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Cytosolic extensions directly regulate a rhomboid protease by modulating substrate gating

Nature volume 523, pages 101105 (02 July 2015) | Download Citation

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Abstract

Intramembrane proteases catalyse the signal-generating step of various cell signalling pathways, and continue to be implicated in diseases ranging from malaria infection to Parkinsonian neurodegeneration1,2,3. Despite playing such decisive roles, it remains unclear whether or how these membrane-immersed enzymes might be regulated directly. To address this limitation, here we focus on intramembrane proteases containing domains known to exert regulatory functions in other contexts, and characterize a rhomboid protease that harbours calcium-binding EF-hands. We find calcium potently stimulates proteolysis by endogenous rhomboid-4 in Drosophila cells, and, remarkably, when rhomboid-4 is purified and reconstituted in liposomes. Interestingly, deleting the amino-terminal EF-hands activates proteolysis prematurely, while residues in cytoplasmic loops connecting distal transmembrane segments mediate calcium stimulation. Rhomboid regulation is not orchestrated by either dimerization or substrate interactions. Instead, calcium increases catalytic rate by promoting substrate gating. Substrates with cleavage sites outside the membrane can be cleaved but lose the capacity to be regulated. These observations indicate substrate gating is not an essential step in catalysis, but instead evolved as a mechanism for regulating proteolysis inside the membrane. Moreover, these insights provide new approaches for studying rhomboid functions by investigating upstream inputs that trigger proteolysis.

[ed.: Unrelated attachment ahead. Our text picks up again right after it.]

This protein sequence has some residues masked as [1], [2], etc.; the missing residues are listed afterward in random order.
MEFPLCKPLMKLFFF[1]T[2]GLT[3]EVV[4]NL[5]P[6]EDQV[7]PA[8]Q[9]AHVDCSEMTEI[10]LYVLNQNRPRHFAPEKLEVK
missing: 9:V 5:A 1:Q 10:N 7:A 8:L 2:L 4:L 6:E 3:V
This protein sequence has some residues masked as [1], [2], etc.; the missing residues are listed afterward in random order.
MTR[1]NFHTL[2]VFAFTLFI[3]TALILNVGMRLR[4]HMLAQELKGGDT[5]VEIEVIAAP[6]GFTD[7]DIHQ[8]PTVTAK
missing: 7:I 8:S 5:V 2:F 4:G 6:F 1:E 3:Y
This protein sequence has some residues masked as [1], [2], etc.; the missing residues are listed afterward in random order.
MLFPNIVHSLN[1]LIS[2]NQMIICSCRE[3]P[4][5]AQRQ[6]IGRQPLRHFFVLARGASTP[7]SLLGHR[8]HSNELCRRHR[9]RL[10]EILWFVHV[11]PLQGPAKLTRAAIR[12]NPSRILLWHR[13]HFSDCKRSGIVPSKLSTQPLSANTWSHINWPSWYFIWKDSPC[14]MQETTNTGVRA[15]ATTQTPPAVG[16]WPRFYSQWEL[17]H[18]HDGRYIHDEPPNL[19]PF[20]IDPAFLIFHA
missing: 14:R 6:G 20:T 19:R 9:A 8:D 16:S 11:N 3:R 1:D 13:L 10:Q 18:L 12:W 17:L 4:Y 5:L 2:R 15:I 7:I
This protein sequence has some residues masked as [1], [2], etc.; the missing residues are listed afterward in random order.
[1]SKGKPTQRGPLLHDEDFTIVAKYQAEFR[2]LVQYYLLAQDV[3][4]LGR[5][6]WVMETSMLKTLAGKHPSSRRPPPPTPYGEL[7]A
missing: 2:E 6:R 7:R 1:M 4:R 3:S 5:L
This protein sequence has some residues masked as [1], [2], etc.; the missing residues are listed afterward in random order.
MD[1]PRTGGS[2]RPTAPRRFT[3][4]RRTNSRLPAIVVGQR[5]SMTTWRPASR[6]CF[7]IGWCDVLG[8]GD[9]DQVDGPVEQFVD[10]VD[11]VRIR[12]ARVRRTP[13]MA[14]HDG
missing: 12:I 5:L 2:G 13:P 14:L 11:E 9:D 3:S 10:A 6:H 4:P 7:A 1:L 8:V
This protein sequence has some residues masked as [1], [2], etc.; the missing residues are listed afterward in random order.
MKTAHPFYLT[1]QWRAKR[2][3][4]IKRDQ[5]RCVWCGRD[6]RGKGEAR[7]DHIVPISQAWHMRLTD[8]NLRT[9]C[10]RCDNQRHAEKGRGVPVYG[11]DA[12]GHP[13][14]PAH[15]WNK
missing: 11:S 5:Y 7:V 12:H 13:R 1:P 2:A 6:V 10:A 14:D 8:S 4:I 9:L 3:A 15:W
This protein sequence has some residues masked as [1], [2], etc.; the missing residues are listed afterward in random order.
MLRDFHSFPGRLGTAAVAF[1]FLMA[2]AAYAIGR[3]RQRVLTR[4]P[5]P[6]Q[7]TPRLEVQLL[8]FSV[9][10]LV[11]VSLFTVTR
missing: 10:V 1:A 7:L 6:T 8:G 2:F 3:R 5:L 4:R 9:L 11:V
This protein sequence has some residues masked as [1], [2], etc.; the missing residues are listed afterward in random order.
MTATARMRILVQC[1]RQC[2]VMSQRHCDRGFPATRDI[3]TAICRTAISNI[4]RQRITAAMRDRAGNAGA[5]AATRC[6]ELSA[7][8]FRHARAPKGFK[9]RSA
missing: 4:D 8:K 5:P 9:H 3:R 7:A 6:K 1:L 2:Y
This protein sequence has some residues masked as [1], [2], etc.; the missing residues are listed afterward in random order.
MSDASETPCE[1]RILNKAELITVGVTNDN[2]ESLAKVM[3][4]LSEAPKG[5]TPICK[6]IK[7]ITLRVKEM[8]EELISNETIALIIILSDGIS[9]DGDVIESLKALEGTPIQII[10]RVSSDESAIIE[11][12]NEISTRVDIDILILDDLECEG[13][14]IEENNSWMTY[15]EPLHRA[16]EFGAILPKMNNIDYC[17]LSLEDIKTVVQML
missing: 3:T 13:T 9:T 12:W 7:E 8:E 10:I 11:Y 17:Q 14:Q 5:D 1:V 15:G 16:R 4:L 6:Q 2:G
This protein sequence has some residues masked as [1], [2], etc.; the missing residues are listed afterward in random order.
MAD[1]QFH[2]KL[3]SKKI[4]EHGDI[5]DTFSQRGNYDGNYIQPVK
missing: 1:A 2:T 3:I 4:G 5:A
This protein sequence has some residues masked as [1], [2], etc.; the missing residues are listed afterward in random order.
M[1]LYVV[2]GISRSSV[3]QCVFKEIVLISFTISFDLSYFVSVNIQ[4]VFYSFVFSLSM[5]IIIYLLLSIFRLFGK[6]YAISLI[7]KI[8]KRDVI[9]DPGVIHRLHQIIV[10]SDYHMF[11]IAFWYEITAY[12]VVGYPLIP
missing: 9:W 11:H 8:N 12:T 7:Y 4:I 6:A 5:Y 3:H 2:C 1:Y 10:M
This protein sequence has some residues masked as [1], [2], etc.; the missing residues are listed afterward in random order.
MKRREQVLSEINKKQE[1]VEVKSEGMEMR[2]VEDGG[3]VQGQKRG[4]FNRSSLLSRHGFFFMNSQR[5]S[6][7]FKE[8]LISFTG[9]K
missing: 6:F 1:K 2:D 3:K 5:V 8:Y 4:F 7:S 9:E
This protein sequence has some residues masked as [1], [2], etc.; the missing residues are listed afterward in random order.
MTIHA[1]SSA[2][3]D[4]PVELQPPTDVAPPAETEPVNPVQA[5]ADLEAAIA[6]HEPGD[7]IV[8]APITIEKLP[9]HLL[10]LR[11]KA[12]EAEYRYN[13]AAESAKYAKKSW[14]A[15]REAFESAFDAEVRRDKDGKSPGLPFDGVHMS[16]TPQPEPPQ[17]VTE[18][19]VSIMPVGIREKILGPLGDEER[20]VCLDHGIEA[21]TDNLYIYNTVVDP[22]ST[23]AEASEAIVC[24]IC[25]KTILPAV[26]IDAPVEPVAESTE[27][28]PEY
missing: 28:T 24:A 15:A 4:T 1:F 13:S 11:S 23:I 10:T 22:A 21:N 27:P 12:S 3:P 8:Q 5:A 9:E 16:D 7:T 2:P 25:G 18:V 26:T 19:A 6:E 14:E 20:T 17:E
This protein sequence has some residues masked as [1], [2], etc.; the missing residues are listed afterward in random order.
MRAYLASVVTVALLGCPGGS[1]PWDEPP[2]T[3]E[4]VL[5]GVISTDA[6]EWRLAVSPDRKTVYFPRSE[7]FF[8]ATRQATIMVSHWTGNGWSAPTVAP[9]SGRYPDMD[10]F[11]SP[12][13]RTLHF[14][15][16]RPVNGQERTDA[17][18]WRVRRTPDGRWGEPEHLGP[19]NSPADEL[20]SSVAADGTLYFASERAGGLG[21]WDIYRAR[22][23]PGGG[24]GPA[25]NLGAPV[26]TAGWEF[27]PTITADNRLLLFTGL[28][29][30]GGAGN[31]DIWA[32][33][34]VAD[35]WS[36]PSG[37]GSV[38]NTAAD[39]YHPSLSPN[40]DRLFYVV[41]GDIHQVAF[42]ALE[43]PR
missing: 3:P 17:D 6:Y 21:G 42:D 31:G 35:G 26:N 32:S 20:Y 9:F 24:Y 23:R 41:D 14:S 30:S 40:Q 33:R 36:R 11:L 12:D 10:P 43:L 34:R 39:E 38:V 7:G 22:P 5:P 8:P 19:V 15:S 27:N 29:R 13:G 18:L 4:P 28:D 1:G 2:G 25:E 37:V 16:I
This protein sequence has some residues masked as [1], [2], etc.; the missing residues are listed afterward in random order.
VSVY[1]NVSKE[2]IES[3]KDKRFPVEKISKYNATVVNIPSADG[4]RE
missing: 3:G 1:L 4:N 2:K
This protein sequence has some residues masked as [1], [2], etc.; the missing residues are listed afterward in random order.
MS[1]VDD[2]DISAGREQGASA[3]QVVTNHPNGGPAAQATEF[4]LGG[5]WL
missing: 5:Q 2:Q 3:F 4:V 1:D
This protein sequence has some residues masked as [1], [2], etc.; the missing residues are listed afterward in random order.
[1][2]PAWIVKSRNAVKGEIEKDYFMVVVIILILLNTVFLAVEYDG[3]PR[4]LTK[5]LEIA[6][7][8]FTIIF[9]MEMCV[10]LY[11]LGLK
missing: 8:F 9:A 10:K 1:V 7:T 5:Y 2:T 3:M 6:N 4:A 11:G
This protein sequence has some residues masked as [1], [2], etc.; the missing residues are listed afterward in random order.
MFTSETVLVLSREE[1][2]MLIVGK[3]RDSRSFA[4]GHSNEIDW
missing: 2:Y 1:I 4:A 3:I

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Acknowledgements

This work was supported by National Institutes of Health grant 2R01AI066025, the Howard Hughes Medical Institute, and the David and Lucile Packard Foundation. We are grateful to our colleague and friend A. Holland for use of his deconvolution microscope.

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Affiliations

  1. Howard Hughes Medical Institute, Department of Molecular Biology & Genetics, Johns Hopkins University School of Medicine, Room 507 PCTB, 725 North Wolfe Street, Baltimore, Maryland 21205, USA

    • Rosanna P. Baker
    •  & Siniša Urban

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Contributions

S.U. and R.B. designed the research. S.U. performed all Drosophila cell biology experiments, while R.B. performed all biochemistry experiments. S.U. wrote the manuscript and R.B. made the figures.

Competing interests

The authors declare no competing financial interests.

Corresponding author

Correspondence to Siniša Urban.

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https://doi.org/10.1038/nature14357

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